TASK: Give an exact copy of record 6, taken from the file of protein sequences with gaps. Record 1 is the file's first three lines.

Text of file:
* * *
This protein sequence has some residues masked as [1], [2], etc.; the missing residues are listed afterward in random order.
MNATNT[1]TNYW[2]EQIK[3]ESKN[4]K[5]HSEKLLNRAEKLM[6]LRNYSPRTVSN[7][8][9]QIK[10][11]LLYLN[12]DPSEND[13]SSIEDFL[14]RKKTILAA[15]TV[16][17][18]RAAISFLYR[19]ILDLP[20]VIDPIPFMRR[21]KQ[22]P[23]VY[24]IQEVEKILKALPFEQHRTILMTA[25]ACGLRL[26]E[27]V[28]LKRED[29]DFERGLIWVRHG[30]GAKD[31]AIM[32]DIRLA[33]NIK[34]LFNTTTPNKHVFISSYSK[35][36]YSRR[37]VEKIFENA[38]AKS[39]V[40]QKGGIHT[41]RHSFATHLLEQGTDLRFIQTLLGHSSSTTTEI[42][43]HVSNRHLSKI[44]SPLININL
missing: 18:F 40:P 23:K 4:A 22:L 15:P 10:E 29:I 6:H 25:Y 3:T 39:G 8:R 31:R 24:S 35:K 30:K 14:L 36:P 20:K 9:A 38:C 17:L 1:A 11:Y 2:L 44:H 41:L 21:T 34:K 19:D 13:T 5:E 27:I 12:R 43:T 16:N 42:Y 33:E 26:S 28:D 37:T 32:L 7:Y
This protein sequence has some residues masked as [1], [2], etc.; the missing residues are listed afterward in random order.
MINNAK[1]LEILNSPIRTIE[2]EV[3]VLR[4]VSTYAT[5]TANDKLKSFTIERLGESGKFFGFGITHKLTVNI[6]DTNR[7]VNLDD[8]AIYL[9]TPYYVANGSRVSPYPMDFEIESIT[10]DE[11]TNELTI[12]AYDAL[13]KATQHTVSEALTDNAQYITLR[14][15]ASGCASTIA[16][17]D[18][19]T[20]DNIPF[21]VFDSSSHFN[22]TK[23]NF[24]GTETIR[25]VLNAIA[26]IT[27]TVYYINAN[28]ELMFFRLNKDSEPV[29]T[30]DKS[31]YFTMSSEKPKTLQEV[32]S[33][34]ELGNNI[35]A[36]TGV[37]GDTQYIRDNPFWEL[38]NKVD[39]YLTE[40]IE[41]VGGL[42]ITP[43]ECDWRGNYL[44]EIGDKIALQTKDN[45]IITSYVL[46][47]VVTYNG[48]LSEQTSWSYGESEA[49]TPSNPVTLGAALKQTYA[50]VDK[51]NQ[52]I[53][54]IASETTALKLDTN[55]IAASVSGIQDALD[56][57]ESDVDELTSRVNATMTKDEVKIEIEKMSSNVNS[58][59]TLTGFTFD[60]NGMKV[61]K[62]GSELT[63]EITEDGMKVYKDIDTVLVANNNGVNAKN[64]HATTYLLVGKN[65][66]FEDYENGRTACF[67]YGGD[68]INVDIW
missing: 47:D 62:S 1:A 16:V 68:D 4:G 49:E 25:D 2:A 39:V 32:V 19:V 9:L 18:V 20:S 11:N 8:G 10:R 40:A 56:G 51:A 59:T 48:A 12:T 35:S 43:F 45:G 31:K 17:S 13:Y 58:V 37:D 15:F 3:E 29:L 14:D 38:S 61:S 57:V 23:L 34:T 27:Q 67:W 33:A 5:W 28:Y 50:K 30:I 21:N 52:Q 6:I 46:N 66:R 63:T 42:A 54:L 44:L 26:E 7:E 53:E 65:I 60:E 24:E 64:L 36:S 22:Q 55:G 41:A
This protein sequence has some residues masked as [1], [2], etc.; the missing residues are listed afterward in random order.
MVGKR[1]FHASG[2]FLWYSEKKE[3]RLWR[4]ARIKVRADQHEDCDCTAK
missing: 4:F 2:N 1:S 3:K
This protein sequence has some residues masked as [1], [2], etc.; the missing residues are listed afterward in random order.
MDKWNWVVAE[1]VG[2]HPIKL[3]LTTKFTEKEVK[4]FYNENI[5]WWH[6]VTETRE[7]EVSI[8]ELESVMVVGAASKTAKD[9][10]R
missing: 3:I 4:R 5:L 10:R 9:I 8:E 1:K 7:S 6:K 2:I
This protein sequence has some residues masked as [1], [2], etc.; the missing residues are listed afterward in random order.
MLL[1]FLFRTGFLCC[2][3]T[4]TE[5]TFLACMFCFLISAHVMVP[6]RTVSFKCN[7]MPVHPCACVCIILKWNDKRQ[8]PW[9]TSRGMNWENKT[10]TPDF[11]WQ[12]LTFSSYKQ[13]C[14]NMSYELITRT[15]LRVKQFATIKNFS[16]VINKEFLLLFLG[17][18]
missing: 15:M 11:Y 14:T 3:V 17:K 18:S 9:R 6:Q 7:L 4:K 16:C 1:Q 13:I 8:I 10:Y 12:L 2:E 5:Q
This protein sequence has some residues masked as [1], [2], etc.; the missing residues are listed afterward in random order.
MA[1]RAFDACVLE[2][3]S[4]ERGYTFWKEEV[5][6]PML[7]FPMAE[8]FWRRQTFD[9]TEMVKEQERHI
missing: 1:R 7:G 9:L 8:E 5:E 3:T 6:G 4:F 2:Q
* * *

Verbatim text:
This protein sequence has some residues masked as [1], [2], etc.; the missing residues are listed afterward in random order.
MA[1]RAFDACVLE[2][3]S[4]ERGYTFWKEEV[5][6]PML[7]FPMAE[8]FWRRQTFD[9]TEMVKEQERHI
missing: 1:R 7:G 9:L 8:E 5:E 3:T 6:G 4:F 2:Q